Posted by Early Growth
March 10, 2015 | 5-minute read (996 words)
This guest post by Robert W. Ditmer was originally published on Justworks.
In many businesses, workers are paid wages or a salary, compensation that is subject to income tax withholding and employer taxes. But sole proprietors, partners in a partnership, and members of a limited liability company are not paid wages because they are considered to be self-employed. So how do such individuals take money out of the business? They do so via an “owner’s draw,” sometimes known as just a “draw.”
What Are Owner's Draws?
Technically, an owner’s draw is a distribution from the owner’s equity account, an account that represents the owner’s investment in the business. Owner’s equity is made up of any funds that have been invested in the business, the individual’s share of any profit as well as any deductions that have been taken from the account. That means an owner can take a draw from the business up to the amount of his or her investment in the business.
The Balance Sheet: Sole Proprietorship
Every business financial statement has at least five basic parts:
- 1. Income
- 2. Expenses
- 3. Assets
- 4. Liabilities
- 5. Equity
The profit and loss statement shows the business’ income and expenses, with the difference being either a net profit or a net loss. On the balance sheet total assets should be equal to the sum of the liabilities and equity.
In a sole proprietorship the equity section of the balance sheet has at least three accounts:
- Owner’s Initial Equity
- Owner’s Draw
- Net Profit
When a sole proprietor starts a business, he/she often deposits his/her own funds into a checking account. This is recorded on the balance sheet as a debit to checking (an asset) and a credit to the owner’s initial equity account. When a sole proprietor’s business becomes profitable, income exceeds expenses, and the checking account balance increases. In order to get the balance sheet, to balance, the owner needs to add the net profit figure to equity.
Once the business becomes profitable, he/she can draw funds from the equity account by writing a check, thus crediting her checking account and debiting her owner’s draw account. Since the transaction affects only the balance sheet, it does not get recorded on the books as an expense. A sole proprietor pays income taxes based on the business' net profit, not on balance sheet figures. As long as the amount in the equity account is greater than zero, the sole proprietor can continue to take draws from the business.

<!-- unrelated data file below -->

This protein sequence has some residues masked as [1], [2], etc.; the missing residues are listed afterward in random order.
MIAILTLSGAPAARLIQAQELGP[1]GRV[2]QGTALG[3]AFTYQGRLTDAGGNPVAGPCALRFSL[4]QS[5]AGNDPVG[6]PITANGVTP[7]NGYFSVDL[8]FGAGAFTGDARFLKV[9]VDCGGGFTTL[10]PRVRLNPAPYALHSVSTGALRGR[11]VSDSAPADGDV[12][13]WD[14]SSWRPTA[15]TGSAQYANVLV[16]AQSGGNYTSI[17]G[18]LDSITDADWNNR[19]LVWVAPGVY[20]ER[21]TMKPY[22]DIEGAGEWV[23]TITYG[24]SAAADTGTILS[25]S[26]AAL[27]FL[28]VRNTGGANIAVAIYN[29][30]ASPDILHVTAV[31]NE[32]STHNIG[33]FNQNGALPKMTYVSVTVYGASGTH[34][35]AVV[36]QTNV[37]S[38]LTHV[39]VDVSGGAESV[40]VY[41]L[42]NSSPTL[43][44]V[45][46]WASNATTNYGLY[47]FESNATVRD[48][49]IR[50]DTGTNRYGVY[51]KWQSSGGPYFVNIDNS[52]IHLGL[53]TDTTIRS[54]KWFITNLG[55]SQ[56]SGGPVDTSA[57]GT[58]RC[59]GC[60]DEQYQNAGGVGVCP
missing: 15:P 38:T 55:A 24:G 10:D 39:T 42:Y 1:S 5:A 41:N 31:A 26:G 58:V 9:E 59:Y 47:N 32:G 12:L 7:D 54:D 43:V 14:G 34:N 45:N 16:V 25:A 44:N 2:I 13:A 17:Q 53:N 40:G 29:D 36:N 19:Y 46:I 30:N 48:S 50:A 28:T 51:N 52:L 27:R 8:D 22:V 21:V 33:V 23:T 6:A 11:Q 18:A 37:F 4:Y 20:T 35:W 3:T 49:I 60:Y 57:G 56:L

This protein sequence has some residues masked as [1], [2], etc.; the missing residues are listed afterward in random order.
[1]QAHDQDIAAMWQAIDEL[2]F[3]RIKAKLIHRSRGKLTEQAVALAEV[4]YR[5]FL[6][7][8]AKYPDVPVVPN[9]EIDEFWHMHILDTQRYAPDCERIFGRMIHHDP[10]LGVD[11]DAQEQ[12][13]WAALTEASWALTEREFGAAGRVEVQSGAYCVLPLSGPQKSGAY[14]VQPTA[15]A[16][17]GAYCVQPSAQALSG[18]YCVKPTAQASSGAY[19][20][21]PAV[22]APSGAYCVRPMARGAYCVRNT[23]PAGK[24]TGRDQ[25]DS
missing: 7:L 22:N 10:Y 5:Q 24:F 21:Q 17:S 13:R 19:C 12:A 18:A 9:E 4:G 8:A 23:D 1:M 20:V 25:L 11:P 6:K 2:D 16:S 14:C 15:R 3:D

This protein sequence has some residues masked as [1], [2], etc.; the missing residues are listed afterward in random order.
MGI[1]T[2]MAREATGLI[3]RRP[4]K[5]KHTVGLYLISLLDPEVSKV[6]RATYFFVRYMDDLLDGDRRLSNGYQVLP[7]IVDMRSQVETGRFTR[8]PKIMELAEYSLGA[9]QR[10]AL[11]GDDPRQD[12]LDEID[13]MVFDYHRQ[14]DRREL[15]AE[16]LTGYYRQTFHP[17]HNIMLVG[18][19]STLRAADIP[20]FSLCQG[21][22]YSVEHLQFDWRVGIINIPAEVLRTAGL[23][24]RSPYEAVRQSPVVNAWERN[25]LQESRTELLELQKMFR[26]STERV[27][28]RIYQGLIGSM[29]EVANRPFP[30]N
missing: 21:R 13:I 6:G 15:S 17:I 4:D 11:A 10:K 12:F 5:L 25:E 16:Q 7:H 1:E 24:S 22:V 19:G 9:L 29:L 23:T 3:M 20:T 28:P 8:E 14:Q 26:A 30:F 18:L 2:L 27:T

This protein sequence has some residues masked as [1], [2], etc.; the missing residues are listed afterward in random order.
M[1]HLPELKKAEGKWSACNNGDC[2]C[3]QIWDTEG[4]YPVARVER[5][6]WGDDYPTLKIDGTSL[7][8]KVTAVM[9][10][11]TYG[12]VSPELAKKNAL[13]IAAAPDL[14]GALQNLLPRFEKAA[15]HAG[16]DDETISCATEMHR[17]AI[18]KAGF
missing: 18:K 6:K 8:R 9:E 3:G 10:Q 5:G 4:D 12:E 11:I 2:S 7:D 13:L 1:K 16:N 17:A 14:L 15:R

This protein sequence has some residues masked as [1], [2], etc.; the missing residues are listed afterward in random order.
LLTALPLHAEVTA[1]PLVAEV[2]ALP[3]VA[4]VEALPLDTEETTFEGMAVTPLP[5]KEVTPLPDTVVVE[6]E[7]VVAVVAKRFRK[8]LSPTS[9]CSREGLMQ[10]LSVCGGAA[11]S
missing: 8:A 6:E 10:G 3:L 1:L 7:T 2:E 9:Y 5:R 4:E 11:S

The Balance Sheet: Partnership
In a partnership, two or more individuals share the profits and pay the related income taxes. Since the partners' shares are not necessarily based on the amount each has invested in the business, owners' shares of the business’s equity may not be the same as their respective profit shares. A partnership agreement is used to specify each partner’s share of the business' profits or losses. Partners pay taxes on their share of the profits.
On a partnership’s balance sheet, each partner’s equity must be tracked separately, either directly on the balance Sheet or in the subledgers. For instance, in a two-person partnership one partner may have invested all of the startup funds, but the partnership agreement specifies that each receive an equal share in the profits. Each partner’s equity has to be tracked separately because one partner’s equity is the sum of his investment and any profits while the other partner’s equity consists only of her share of the profits.
Each partner may draw funds from the partnership at any time up to the amount of his/her equity. The only other way a partner can withdraw funds from the partnership is by means of guaranteed payments. These are payments that are analogous to salary paid for services to the partnership. Guaranteed payments are an expense that reduces the partnership’s profits. However, since they are not wages subject to income tax withholding, the partner would need to report the payments as income on her tax return, versus draws which are not treated as income for tax purposes.
If a partner receives guaranteed payments during the year, he'll need to report them as a separate line item on his Schedule K-1
Total income is reflected as the total of guaranteed payments and the partner's share of the profits. Draws are not reported on Schedule K-1.
The Balance Sheet: LLC
A limited liability company is a special legal entity that has some of the legal protections of a corporation, but is taxed as either a single-member sole proprietorship or a multi-member partnership. Therefore, the procedures for owner’s draws are the same as those described above.
Handling owner’s draws doesn’t have to be complicated. Only profits or losses have to be reported on income tax returns. Owner's draws simply reduce an owner's equity as he/she recovers an initial investment or takes profits from the business. The key is to keep the business’s finances completely separate from personal finances, so that the flow of money from business to personal accounts is clearly documented.
What are your top tax concerns? Tell us about them in the comments section below or contact Early Growth Financial Services for a free 30-minute financial consultation.
Robert W. Ditmer has over 35 years of experience as a payroll specialist and a professional bookkeeper. In addition to running his own consulting and tax preparation business, he worked as a Controller or Financial Manager for several different companies, and has been active in educating other payroll professionals through his writing and speaking engagements.
Justworks is a technology platform that helps entrepreneurs grow and manage their businesses by offering a comprehensive one-stop-shop approach for self-service payroll, compliance, and benefits (including health insurance, commuter benefits, and 401k).